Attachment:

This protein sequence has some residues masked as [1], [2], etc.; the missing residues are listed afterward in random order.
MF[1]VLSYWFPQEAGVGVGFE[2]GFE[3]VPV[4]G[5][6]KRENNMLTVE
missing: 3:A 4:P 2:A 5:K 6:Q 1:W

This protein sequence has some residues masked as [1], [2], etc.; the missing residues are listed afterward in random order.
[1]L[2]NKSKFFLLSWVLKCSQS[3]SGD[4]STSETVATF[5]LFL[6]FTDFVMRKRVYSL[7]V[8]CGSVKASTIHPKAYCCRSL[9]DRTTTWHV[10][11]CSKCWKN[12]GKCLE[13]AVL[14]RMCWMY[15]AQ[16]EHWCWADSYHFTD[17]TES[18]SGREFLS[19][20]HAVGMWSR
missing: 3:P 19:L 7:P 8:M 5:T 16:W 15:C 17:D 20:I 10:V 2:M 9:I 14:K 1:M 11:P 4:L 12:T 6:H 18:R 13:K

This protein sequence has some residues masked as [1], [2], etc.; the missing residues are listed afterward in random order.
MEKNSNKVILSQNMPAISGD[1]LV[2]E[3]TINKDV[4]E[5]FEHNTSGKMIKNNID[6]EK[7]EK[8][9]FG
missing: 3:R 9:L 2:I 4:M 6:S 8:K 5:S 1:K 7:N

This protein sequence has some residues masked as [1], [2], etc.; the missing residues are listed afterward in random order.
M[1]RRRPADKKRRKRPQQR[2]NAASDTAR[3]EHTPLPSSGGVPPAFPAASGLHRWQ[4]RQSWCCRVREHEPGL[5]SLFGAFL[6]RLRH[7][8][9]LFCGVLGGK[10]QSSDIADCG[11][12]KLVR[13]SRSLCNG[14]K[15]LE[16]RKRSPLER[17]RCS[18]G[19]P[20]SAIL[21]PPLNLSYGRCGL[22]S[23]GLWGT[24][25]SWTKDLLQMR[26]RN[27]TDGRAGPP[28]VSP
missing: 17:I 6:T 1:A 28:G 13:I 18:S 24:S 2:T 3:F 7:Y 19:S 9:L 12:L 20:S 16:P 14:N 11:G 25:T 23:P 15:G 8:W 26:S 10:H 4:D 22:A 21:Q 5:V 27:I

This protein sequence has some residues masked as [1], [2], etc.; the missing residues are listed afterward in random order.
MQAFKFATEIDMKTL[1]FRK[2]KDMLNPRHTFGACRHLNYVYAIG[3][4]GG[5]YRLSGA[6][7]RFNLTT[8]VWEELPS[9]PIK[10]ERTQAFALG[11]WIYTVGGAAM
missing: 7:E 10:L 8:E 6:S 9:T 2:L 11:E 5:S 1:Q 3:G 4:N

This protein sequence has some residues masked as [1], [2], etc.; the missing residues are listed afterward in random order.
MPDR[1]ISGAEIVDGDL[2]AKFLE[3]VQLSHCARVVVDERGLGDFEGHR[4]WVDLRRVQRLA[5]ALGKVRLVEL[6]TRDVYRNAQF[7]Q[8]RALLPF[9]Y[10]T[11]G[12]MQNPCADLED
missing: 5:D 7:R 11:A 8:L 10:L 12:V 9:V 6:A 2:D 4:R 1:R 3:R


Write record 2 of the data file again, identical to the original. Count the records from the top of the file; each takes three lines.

This protein sequence has some residues masked as [1], [2], etc.; the missing residues are listed afterward in random order.
[1]L[2]NKSKFFLLSWVLKCSQS[3]SGD[4]STSETVATF[5]LFL[6]FTDFVMRKRVYSL[7]V[8]CGSVKASTIHPKAYCCRSL[9]DRTTTWHV[10][11]CSKCWKN[12]GKCLE[13]AVL[14]RMCWMY[15]AQ[16]EHWCWADSYHFTD[17]TES[18]SGREFLS[19][20]HAVGMWSR
missing: 3:P 19:L 7:P 8:M 5:T 16:W 15:C 17:D 20:I 10:V 2:M 9:I 14:K 1:M 11:P 4:L 12:T 6:H 18:R 13:K